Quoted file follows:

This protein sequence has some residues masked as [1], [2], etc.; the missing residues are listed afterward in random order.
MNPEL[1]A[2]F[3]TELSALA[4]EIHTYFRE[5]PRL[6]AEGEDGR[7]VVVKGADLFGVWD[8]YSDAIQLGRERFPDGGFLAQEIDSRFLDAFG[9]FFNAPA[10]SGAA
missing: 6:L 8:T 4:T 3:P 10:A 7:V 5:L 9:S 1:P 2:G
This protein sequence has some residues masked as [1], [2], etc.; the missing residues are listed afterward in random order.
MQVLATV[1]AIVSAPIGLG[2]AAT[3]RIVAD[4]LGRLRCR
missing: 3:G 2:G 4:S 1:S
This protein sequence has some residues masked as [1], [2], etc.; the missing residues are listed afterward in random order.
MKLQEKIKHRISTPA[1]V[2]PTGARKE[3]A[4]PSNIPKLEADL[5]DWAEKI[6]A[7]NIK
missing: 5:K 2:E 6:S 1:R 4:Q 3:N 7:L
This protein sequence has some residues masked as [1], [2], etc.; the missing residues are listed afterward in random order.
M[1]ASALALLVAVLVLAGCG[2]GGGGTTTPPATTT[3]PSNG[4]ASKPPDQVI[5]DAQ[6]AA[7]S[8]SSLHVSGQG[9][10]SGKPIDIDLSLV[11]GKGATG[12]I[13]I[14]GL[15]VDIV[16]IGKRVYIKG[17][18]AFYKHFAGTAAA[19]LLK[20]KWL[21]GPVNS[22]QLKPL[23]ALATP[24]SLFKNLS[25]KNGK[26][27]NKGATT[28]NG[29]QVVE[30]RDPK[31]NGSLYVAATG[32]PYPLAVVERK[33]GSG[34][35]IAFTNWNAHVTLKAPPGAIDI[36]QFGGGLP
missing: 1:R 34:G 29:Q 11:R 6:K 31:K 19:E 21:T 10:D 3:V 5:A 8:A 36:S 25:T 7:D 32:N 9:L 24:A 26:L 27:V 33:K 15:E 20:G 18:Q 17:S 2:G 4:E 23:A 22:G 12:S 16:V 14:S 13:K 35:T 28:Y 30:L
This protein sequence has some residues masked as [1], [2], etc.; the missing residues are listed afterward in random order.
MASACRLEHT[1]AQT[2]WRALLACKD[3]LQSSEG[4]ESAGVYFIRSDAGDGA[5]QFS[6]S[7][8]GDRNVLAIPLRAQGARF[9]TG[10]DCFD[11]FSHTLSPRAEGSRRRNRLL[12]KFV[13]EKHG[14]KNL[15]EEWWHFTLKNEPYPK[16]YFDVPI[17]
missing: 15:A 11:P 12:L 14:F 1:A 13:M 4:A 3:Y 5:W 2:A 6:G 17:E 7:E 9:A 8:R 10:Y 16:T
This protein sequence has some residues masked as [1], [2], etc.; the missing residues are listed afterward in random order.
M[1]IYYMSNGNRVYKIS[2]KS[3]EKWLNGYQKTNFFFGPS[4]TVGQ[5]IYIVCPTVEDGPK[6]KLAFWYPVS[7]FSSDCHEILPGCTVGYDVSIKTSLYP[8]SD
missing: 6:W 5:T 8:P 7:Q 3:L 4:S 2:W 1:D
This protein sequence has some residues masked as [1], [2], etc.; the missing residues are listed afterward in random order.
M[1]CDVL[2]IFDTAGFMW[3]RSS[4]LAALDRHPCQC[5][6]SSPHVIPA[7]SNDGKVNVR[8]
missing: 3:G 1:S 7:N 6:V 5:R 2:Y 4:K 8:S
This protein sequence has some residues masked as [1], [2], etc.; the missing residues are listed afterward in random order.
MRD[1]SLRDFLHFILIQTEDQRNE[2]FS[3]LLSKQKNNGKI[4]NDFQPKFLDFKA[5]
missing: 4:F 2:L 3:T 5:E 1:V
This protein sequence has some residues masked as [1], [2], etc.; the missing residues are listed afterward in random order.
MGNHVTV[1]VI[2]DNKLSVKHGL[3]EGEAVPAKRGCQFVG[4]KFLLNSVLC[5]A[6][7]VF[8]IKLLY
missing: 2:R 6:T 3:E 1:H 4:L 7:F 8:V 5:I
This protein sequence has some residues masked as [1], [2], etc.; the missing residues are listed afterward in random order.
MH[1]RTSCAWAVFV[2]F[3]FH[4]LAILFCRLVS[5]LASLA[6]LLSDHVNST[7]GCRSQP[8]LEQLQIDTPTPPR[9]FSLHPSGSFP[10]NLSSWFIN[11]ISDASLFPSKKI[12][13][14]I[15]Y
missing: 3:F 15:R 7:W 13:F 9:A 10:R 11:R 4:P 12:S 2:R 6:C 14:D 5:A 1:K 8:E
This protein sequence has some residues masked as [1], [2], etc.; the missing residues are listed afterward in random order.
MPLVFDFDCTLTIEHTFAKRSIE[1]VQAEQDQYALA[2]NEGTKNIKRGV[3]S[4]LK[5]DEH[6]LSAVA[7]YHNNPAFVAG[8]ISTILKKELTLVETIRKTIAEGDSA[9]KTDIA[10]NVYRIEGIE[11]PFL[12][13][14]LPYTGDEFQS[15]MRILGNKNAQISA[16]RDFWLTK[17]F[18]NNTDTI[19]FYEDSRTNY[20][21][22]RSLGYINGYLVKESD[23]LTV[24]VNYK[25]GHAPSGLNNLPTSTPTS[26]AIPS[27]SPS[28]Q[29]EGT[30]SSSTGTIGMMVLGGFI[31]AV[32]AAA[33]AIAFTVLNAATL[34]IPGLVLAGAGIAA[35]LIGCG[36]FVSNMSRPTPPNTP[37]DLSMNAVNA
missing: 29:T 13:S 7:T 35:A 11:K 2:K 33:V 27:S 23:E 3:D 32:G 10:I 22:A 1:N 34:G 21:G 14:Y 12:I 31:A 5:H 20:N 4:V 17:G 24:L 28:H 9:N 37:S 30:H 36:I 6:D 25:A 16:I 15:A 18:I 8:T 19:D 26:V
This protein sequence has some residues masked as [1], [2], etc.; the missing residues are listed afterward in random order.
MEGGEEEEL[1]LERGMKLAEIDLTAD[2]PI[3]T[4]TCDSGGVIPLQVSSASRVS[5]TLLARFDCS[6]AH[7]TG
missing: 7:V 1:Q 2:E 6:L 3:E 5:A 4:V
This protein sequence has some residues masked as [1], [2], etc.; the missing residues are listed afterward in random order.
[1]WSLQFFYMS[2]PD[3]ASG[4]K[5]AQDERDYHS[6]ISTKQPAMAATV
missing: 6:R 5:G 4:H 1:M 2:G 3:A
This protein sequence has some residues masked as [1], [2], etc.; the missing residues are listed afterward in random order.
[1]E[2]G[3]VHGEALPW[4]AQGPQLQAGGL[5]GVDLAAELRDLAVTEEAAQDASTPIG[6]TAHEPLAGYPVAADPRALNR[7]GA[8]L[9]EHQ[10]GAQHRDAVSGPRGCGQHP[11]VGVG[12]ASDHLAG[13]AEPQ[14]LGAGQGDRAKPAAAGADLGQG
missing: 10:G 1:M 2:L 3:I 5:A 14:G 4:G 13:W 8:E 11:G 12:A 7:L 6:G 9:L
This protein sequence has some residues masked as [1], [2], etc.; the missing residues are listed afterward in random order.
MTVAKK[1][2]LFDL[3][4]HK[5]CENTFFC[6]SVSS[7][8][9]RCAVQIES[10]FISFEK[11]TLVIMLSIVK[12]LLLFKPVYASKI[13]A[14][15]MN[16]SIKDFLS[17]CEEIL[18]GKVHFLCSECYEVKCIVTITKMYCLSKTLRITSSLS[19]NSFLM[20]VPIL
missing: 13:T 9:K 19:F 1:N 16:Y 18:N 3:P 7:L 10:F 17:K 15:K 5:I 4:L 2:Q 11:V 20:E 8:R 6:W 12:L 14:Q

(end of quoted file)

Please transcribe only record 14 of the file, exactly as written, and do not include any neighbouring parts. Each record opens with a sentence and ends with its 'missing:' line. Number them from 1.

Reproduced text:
This protein sequence has some residues masked as [1], [2], etc.; the missing residues are listed afterward in random order.
[1]E[2]G[3]VHGEALPW[4]AQGPQLQAGGL[5]GVDLAAELRDLAVTEEAAQDASTPIG[6]TAHEPLAGYPVAADPRALNR[7]GA[8]L[9]EHQ[10]GAQHRDAVSGPRGCGQHP[11]VGVG[12]ASDHLAG[13]AEPQ[14]LGAGQGDRAKPAAAGADLGQG
missing: 10:G 1:M 2:L 3:I 5:A 14:G 4:G 13:W 8:E 11:G 12:A 7:L 6:G 9:L